PHIL 165: Bioethics

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This course has two related objectives.

First, this course aims to acquaint you with some of the questions and the philosophical responses to these questions that dominate contemporary thinking in the field of bioethics. You will be asked to think carefully and critically about the merits of competing responses to these questions. You will also learn to apply the theoretical tools that philosophers have developed to address these questions in analyzing particular cases. By the end of the term, you will be well-positioned to develop and argue for your own answers to these questions.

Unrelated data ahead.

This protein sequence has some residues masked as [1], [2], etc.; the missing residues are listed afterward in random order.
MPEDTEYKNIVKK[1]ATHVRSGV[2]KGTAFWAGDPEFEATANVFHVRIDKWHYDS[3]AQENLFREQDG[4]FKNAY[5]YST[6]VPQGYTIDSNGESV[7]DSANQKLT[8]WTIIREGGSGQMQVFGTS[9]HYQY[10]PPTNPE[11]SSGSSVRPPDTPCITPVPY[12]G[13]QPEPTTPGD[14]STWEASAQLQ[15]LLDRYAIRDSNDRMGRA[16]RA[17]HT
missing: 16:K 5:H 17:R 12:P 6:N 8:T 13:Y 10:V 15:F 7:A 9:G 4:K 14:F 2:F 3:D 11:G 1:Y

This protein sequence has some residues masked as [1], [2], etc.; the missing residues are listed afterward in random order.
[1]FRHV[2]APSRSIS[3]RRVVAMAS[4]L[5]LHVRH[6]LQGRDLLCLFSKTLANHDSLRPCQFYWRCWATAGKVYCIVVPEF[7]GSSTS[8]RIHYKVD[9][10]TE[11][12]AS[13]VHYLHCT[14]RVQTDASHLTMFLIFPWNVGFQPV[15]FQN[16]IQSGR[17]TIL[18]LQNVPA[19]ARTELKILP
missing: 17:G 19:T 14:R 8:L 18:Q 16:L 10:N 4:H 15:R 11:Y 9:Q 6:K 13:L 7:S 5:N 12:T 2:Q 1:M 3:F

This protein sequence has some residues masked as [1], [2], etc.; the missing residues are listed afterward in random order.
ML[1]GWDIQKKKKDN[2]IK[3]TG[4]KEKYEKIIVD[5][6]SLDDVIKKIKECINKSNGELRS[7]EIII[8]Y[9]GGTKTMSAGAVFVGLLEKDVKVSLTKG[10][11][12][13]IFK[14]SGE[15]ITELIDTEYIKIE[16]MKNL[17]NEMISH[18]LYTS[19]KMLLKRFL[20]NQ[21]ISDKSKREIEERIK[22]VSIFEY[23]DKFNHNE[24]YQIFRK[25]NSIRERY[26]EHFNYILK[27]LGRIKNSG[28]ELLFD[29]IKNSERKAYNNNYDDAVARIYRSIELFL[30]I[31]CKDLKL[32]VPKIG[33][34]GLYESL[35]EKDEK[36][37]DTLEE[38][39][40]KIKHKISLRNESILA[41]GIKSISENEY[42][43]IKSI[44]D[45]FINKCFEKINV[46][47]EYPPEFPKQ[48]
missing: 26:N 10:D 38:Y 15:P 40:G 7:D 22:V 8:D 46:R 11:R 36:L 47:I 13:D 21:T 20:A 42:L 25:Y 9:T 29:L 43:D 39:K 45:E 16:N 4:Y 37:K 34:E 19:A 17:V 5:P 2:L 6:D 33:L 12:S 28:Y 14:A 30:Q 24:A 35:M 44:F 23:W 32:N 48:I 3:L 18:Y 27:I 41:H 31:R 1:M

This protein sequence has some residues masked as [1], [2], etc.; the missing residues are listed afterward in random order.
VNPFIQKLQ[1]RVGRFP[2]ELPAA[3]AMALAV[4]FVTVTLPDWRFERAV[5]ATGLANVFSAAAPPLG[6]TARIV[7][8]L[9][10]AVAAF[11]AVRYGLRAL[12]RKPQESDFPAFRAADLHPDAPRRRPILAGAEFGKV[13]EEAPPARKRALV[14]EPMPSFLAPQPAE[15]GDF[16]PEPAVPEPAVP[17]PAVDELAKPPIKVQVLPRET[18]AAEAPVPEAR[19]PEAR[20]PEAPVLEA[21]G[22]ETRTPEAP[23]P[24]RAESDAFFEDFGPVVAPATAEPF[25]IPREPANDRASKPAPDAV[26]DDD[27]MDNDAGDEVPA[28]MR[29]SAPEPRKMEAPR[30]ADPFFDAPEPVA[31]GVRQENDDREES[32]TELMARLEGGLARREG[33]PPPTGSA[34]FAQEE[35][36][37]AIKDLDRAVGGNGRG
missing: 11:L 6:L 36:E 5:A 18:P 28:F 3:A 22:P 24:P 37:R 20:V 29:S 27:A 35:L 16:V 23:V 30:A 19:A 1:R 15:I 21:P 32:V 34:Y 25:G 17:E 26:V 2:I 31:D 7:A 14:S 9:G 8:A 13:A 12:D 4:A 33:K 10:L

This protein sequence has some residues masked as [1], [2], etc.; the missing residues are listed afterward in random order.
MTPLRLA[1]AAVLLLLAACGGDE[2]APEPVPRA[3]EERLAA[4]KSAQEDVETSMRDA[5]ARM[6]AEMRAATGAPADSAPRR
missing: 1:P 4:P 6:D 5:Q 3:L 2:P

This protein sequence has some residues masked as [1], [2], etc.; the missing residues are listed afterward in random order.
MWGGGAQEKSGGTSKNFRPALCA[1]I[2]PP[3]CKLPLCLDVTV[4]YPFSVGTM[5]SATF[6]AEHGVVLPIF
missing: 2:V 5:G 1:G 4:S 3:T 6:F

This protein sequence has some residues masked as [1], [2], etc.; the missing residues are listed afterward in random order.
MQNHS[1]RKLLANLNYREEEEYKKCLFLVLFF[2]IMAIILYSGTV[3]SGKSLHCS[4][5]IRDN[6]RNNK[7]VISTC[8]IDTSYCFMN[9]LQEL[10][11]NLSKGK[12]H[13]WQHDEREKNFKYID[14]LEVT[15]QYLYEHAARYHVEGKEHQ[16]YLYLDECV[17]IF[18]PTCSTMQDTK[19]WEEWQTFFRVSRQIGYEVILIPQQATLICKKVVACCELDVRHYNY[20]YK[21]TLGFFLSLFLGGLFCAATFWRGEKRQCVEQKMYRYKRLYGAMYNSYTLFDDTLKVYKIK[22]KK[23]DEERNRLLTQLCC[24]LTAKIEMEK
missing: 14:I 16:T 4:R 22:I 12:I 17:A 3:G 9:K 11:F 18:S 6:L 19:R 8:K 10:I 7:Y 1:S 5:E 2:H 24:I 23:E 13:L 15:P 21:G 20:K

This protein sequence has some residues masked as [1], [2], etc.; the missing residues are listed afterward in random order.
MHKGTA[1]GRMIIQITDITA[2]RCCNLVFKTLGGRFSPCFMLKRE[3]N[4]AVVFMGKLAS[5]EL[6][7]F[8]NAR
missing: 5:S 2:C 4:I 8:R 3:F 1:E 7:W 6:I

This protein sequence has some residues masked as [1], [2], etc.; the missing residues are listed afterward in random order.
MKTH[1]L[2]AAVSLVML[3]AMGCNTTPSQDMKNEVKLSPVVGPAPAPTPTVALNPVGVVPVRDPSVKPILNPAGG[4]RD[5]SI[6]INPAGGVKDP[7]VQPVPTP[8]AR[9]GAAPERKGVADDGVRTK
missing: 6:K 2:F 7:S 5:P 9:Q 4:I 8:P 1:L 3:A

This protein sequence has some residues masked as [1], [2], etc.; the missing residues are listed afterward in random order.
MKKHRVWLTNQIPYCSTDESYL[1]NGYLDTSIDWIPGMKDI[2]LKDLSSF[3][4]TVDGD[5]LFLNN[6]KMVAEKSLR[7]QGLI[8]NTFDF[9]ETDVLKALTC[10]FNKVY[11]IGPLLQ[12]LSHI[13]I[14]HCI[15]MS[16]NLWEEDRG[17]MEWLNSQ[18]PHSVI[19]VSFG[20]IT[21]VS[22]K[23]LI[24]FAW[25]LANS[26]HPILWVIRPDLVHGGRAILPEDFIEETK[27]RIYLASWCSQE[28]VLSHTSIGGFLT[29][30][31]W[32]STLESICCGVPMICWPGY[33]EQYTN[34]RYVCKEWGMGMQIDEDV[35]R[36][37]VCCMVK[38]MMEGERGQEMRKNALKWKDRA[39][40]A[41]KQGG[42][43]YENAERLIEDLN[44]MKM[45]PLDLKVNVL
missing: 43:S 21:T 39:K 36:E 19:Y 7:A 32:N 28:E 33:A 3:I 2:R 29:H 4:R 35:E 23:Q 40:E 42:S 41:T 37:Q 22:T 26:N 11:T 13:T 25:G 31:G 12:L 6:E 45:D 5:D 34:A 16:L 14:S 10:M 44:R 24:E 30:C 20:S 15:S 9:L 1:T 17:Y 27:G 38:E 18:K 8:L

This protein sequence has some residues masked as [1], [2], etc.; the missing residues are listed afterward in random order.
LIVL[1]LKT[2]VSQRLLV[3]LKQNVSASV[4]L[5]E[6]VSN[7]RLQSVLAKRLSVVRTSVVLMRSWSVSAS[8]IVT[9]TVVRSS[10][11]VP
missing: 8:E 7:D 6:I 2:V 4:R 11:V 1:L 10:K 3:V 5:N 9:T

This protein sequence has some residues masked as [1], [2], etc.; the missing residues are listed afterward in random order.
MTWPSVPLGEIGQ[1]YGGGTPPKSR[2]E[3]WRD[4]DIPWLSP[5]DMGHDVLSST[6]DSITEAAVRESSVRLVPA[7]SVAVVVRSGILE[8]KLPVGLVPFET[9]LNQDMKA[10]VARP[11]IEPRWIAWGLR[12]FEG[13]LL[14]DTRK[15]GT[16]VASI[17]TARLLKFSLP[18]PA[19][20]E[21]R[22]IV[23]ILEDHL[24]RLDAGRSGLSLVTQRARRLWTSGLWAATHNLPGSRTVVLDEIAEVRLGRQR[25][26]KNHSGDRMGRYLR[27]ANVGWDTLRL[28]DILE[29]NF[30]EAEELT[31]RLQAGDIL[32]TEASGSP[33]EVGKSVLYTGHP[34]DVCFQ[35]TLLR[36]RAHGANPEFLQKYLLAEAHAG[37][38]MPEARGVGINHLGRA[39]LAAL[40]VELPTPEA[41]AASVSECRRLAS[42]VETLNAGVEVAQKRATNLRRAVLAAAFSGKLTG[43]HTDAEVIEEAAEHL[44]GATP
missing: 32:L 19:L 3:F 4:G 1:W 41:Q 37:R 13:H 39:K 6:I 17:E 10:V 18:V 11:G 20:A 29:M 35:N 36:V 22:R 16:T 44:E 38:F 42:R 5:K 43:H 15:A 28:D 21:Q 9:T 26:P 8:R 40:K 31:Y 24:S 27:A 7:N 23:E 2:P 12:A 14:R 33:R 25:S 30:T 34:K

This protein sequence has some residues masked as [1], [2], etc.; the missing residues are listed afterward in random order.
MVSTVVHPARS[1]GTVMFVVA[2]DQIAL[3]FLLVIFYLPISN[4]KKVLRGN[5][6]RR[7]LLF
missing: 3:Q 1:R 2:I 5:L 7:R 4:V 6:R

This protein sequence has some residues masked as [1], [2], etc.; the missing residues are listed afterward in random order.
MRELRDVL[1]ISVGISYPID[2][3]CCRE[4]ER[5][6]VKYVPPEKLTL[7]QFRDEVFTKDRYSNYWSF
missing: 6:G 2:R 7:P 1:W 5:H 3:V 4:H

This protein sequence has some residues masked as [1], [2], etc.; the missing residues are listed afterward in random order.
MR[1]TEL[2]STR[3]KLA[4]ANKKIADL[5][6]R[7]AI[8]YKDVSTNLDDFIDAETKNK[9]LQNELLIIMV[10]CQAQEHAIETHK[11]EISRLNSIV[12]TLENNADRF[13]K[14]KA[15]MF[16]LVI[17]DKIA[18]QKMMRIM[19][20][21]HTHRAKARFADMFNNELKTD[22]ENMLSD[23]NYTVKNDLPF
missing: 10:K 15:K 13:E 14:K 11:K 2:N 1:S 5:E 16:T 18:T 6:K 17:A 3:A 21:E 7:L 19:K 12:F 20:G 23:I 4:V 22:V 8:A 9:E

Second, but perhaps more importantly, this course aims to equip you with a certain set of skills can be usefully applied in a variety of different domains outside of philosophy. Both in your papers and in your discussion forum posts, you will practice employing abstract principles to analyze particular cases, effectively reconstructing arguments for a position or view from a piece of text, critically evaluating arguments, constructing persuasive arguments in defense of a position or view, and anticipating potential objections to a position or view.

This course has no prerequisites and is designed for students without prior exposure to philosophy.

Required Text:

  • Vaughn, Bioethics: Principles, Issues, and Cases, 2nd edition (2012), ISBN 978-0199796236

View a sample course syllabus.

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